UD principles are increasingly important when it comes to website navigation. There are several common barriers that make websites less intuitive for users and difficult for people with certain cognitive disabilities. Some examples are poor page layouts, confusing sentence structures or flickering images. Making pages easier to navigate can also help keep people on the page rather than searching elsewhere for information or products. Any online retailer should know that it’s a good idea to make purchasing as simple and effortless as possible. In those cases, the UD principles that boost accessibility also improve the overall rate of purchases from a company.
Easy to navigate websites that reduce frustration are another example of how the curb cut effect translate to online spaces.
Audio Description’s Usefulness Can Exceed its Original Purpose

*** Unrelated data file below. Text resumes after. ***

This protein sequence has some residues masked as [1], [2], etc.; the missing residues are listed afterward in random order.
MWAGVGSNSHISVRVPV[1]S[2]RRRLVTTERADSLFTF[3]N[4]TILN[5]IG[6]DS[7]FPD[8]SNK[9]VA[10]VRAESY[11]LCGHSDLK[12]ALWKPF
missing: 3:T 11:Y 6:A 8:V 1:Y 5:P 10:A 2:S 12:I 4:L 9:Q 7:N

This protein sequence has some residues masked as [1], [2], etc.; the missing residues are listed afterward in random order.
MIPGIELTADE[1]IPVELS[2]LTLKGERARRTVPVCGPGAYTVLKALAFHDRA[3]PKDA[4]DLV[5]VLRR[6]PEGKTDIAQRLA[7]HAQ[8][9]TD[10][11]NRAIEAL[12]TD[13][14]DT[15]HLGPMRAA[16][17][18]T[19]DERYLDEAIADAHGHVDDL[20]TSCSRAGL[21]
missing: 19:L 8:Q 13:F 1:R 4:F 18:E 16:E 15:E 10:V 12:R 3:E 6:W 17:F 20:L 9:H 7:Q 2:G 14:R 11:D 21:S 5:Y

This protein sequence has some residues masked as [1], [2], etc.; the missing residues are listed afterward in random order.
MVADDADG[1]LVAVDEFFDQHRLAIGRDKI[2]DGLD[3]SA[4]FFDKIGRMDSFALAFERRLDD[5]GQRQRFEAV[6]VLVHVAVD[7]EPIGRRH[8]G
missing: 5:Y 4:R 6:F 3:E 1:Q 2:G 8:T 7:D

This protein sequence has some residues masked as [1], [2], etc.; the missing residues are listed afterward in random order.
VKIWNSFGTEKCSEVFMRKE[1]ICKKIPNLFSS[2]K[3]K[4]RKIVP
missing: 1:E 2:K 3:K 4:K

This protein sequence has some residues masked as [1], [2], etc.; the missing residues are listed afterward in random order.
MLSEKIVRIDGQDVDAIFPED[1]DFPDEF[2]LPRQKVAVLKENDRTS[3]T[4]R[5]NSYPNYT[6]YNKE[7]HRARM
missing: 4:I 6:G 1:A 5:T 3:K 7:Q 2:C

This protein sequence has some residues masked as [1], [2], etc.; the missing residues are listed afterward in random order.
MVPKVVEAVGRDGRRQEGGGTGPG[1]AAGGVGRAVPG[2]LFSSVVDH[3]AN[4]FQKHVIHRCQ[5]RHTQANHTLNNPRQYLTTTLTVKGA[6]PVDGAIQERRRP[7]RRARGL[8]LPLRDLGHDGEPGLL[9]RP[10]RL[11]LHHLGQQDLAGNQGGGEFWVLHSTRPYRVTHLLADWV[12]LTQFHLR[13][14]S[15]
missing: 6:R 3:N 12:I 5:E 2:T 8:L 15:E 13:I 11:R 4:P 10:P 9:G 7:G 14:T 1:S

Audio description is a solution that supports people who are blind or have low vision by providing verbal explanations of visual content. Standard audio description involves a speaker who offers descriptions during breaks in the original dialogue or audio. When it comes to media, the requirements for this solution have increased over the years. However, it’s not yet as widespread as captioning.
Like other accessibility solutions, audio description has potential use cases that extend beyond its intended purpose. Although, as of now, people have somewhat overlooked these possible benefits.